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EHR Data Useful for Measuring Low-Value Clinical Service Overuse

Research shows analyzing EHR data can help identify the prevalence of unnecessary or low-value testing and clinical services.

EHR Data

Source: Thinkstock

By Kate Monica

- EHR data can be useful for accurately measuring overused clinical services and low-value testing, according to a recent study published in the American Journal of Managed Care (AJMC).

A research team led by Thomas Isaac, MD, extracted performance information on 13 healthcare services. The services were identified by the Choosing Wisely campaign using EHR data at a large physician practice group from 2011 to 2013. The Choosing Wisely campaign identifies health services that are frequently ineffectual to help providers cut back on unnecessary testing.

In addition to using EHR data to measure rates of clinical services overuse, researchers also manually reviewed charts for 200 cases of overuse for each measure to see if tests had been ordered due to clinical risk factors.

Researchers found varying levels of unnecessary test ordering using both automatically extracted EHR data and manual chart review in 13 low-value tests and screenings. Unnecessary tests included Pap smears on women aged 18 to 21, head imaging for syncope, sinus-computed tomography, and others. While some low-value tests were frequently overused, others were rarely administered.

For example, less than 1 percent of physicians performed Pap smears on women aged 18 to 21 years in 2013. Meanwhile, 57 percent of DEXA exams were performed on women aged 18 to 65 in the same year. 

While rates of overuse varied significantly between measures, researchers noted the prevalence of overuse decreased significantly over time. Specifically, the prevalence of overuse decreased for 67 percent of measures over three years of data.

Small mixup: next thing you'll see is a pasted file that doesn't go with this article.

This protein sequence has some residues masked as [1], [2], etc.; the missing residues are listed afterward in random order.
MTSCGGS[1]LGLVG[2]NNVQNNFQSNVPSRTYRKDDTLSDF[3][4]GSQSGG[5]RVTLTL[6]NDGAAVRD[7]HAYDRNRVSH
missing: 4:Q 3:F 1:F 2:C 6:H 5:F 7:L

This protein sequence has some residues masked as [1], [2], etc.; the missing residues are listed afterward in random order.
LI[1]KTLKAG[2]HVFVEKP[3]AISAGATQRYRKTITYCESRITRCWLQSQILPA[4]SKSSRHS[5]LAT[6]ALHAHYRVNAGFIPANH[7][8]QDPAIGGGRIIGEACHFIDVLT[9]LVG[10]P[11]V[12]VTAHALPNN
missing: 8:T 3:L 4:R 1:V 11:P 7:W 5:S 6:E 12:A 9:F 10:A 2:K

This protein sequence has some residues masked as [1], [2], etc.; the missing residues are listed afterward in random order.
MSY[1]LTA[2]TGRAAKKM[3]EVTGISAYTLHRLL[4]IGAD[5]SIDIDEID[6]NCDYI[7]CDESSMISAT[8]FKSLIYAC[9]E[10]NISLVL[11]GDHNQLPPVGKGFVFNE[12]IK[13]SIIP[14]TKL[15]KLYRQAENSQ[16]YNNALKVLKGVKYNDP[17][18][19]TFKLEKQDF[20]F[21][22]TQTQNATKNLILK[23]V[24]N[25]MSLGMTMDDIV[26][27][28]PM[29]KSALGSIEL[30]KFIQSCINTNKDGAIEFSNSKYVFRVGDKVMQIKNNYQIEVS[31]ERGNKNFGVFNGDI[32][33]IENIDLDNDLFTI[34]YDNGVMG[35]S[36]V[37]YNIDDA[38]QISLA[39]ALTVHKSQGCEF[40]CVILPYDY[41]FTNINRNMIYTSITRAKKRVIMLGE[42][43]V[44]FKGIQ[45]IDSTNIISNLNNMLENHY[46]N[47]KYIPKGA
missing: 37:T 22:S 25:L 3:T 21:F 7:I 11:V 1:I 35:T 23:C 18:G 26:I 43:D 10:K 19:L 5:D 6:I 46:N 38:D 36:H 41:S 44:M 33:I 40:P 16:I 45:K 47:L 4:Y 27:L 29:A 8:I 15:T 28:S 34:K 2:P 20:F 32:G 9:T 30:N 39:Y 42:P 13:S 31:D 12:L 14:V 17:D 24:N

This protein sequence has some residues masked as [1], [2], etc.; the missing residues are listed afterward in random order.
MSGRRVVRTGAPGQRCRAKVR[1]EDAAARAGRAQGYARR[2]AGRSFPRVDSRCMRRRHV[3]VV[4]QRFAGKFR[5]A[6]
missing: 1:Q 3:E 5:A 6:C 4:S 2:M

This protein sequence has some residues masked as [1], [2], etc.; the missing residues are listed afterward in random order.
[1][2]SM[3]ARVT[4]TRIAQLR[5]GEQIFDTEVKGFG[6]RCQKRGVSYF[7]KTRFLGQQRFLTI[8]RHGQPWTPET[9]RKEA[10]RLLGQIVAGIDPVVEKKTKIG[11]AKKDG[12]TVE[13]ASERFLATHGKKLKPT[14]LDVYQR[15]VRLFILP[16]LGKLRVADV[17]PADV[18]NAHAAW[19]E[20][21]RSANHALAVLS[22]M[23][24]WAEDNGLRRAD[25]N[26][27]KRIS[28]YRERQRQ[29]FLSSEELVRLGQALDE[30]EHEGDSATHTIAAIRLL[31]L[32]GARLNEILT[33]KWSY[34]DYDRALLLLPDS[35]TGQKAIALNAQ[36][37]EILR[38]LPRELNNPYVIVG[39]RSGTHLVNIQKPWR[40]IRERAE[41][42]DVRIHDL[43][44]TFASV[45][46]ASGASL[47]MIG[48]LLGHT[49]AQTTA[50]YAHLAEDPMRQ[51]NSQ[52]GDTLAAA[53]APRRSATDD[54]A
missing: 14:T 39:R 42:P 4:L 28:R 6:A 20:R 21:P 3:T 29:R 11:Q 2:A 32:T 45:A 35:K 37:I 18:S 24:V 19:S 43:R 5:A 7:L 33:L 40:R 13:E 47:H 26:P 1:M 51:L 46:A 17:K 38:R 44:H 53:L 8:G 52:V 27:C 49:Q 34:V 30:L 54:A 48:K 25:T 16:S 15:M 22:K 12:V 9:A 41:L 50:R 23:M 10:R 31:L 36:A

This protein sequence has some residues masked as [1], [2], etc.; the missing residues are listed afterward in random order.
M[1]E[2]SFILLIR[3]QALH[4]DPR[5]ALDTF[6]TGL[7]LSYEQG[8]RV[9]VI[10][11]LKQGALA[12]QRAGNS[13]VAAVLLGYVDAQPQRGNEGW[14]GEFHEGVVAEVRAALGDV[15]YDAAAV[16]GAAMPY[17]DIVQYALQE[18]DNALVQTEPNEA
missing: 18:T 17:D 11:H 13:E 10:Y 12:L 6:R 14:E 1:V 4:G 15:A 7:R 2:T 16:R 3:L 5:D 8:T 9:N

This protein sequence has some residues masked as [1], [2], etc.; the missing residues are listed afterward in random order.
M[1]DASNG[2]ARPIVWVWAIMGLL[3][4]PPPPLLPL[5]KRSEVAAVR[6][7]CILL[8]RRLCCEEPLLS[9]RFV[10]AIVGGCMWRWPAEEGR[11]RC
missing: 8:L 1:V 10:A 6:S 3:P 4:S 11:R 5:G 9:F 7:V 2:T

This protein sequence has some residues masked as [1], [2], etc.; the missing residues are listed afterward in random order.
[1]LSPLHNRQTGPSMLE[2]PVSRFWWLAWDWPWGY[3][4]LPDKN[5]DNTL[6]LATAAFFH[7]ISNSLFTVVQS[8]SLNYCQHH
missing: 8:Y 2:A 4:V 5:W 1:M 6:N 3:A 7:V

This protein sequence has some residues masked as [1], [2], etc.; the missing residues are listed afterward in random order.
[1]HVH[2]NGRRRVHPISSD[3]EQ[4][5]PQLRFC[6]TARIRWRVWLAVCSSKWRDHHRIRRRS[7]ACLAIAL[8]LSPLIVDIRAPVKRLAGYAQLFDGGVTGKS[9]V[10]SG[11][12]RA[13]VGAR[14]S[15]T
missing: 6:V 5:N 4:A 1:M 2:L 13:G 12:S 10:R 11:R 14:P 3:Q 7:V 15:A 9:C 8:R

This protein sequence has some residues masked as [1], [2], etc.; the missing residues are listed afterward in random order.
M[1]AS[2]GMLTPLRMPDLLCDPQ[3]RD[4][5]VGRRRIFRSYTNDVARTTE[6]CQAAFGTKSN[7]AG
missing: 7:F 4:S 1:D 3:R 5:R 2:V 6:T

Researchers also found variation related to the number of risk factors motivating low-value screening.

“We found wide variation in the number of risk factors identified by the automated EHR extract across measures,” the research team wrote. “In Vitamin D deficiency screening, imaging for low-back pain, and both DEXA measures, over half of the sample was shown to have risk factors that could explain the test or screening using the automated EHR extract.”

“However, other measures, like Pap smears performed on women younger than 21 years, found no explanatory risk factors when using the EHR extract alone,” researchers continued.

Ultimately, researchers determined EHR data can be useful in quantifying the prevalence of low-value testing and identifying causes for overuse of unnecessary testing.

“Previous study findings indicate that administrative claims are a useful, albeit limited, source of data for identifying overuse,” the research team maintained.

Researchers recommended using EHR data, manual chart review, and administrative claims in combination to identify risk factors and instances of low-value testing overuse.

“Reliance on claims alone may misclassify a clinically appropriate test or screening as overuse of low-value care, as patient history is an integral factor in clinical decision making,” the research team suggested.

While manual chart review is particularly useful in identifying risk factors for clinical services overuse, researchers admitted the method can be labor-intensive. However, health IT innovators could develop automated text-based EHR data extraction methods such as natural language processing to streamline risk factor identification in the future.

“Further, as practices incorporate clinical decision support to identify low-value testing in real time and query providers to specify a clinical justification, the utility of EHR data extracts should improve,” wrote researchers.

As healthcare transitions to a value-based care system, identifying and reducing instances of unnecessary or low-value clinical services will become increasingly important.

Earlier this year, a team headed by researchers at the University of Virginia (UVA) Health System developed a plan to cut unnecessary medical testing by enabling EHR systems to limit the number of daily labs ordered on a repetitive basis.

UVA’s own Be Safe initiative provided the framework for these and other methods to reduce excessive testing.

Reducing excessive testing can cut medical costs, improve patient satisfaction, and allow for more accurate patient care. 



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